MABAS Advocacy Statements
         Appendix C     -    VHF Radio Interoperability Statement
         Appendix D     -    Radio Licensing
         Appendix E     -    Transmit Power Limits
         Appendix F     -    MABAS Alerting / Coverage
         Appendix G     -    Use of Medical Helicopters
         Appendix H     -    CTCSS Tones
         Appendix I     -    Statewide Radio License
         Appendix J     -    Technician’s Guide for Configuring Fire Radios
         Appendix K     -    Affiliate Website Management
         Appendix L     -    Use of IFERN / IFERN 2
         Appendix M -        Guidelines for Use of the MABAS TeleCommunicator List Serve
         MABAS Recommended Practices
         Appendix AA -       Use of IREACH on Tollways
         Appendix BB -       Tactical Frequency Usage
         Appendix CC -       Box Card Guidelines / Sample Worksheet
         Appendix DD -       Guideline for Providing an Audible Emergency Warning at
                             Emergency Incident Scenes




                                            25
                MABAS Wisconsin Website – www.mabaswisconsin.org – 03/14/07
                         APPENDIX A
                      MABAS DIVISION XXX
         CROSS-BAND REPEATER FREQUENCY RELATIONSHIPS

                      MOBEXCOM CROSSBAND REPEATER
MODE #         CHANNEL DESCRIPTION                        8-Character Radio Display Name
  1                800 RED                                       FIRCOM R
                 VHF FIRECOM

  2               800 WHITE                                     FIRCOM W
                 VHF FIRECOM

  3                800 BLUE                                      FIRCOM B
                 VHF FIRECOM

  4                800 RED                                        MARC2 R
                 VHF MARC 2

  5               800 WHITE                                      MARC2 W
                 VHF MARC 2

  6               800 BLUE                                        MARC2 B
                 VHF MARC 2

  7                800 RED                                         TAC1 R
                  VHF TAC1

  8               800 WHITE                                        TAC1 W
                  VHF TAC1

  9               800 BLUE                                         TAC1 B
                  VHF TAC1

 10                800 RED                                         TAC2 R
                  VHF TAC2

 11               800 WHITE                                        TAC2 W
                  VHF TAC2

 12               800 BLUE                                         TAC2 B
                  VHF TAC2

 13                800 RED                                          RED R
                   VHF RED

 14               800 WHITE                                      WHITE W
                  VHF WHITE

 15               800 BLUE                                         BLUE B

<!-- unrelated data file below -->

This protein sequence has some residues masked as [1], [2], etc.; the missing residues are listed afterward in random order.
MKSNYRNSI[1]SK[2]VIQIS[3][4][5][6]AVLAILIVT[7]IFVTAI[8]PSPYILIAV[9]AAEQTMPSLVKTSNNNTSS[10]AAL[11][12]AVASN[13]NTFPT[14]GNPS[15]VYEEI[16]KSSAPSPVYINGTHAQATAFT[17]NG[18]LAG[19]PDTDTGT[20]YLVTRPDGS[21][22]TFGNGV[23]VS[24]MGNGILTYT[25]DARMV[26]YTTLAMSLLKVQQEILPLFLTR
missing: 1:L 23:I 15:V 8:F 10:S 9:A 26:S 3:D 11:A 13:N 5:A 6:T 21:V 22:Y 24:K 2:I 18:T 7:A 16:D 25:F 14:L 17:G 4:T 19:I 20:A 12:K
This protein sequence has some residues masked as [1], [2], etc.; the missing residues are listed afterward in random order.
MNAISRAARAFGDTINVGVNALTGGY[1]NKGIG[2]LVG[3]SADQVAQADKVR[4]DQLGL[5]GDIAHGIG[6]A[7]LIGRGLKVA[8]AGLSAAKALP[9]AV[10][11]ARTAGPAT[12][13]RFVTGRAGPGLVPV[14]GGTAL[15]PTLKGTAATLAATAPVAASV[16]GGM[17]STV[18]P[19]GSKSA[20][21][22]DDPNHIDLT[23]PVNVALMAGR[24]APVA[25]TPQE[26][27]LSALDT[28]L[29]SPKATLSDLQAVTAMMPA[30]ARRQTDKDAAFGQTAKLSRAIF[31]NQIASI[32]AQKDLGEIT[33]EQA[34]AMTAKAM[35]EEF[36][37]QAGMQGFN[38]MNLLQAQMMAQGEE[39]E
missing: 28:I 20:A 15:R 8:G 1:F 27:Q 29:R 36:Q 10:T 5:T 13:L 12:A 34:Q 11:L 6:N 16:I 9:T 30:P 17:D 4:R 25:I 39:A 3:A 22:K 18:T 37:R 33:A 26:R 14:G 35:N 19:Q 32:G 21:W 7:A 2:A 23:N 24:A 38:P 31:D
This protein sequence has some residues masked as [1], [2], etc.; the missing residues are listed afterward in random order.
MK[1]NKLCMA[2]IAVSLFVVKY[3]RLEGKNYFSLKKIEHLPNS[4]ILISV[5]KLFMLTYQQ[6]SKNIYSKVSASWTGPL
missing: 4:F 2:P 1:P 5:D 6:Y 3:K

VHF BLUE




         MABAS Wisconsin Website – www.mabaswisconsin.org – 03/14/07
                                           APPENDIX B
                                  BOX ALARM REQUEST WORKSHEET

Information to Obtain:
Requesting Agency________________________________________________________________
Box Alarm Number________________________________________________________________
Box Level________________________________________________________________________
                                  (MABAS Box Alarm, MABAS 2nd Alarm, MABAS 3rd Alarm, etc.)


Type of Incident___________________________________________________________________
                                        (Structure Fire, Hazardous Materials Spill, etc.)


Location_________________________________________________________________________
                                    (Address/Business Name, Intersection, etc.)


Staging Area_____________________________________________________________________
Operating Radio Frequency _________________________________________________________
                                                     (MABAS Fireground Red, White or Blue)


Dispatch Procedures:
ACTIVATE ALERTING SYSTEM TWICE AND REPEAT THE FOLLOWING MESSAGE TWICE:
“THIS IS MABAS DIVISION XXX TO ALL LOCALS. THE ___________________________ FIRE
                                                                                               (Agency)

DEPARTMENT IS REQUESTING MABAS BOX NUMBER_______________________ TO THE
__________________ LEVEL, FOR A _________________________________________________
(MABAS Box, MABAS 2nd, etc.)                                     (Incident Type-e.g. Structure Fire, Mass Casualty, etc.)

AT______________________________________________________________________________ ,
                                        (Location)

THE FOLLOWING DEPARTMENTS ARE DUE TO RESPOND:
         (Read List of Departments/Equipment/Personnel and Destinations from Box Card)

STAGING WILL BE AT____________________________________________________________ ,
                                                                     (Staging Area Location)

OPERATING ON ______________________________________________________FREQUENCY,
                                        (MABAS Fireground Red, White or Blue)


ALL RESPONDING UNITS SWITCH TO AND ACKNOWLEDGE ON IFERN”.

NOTE: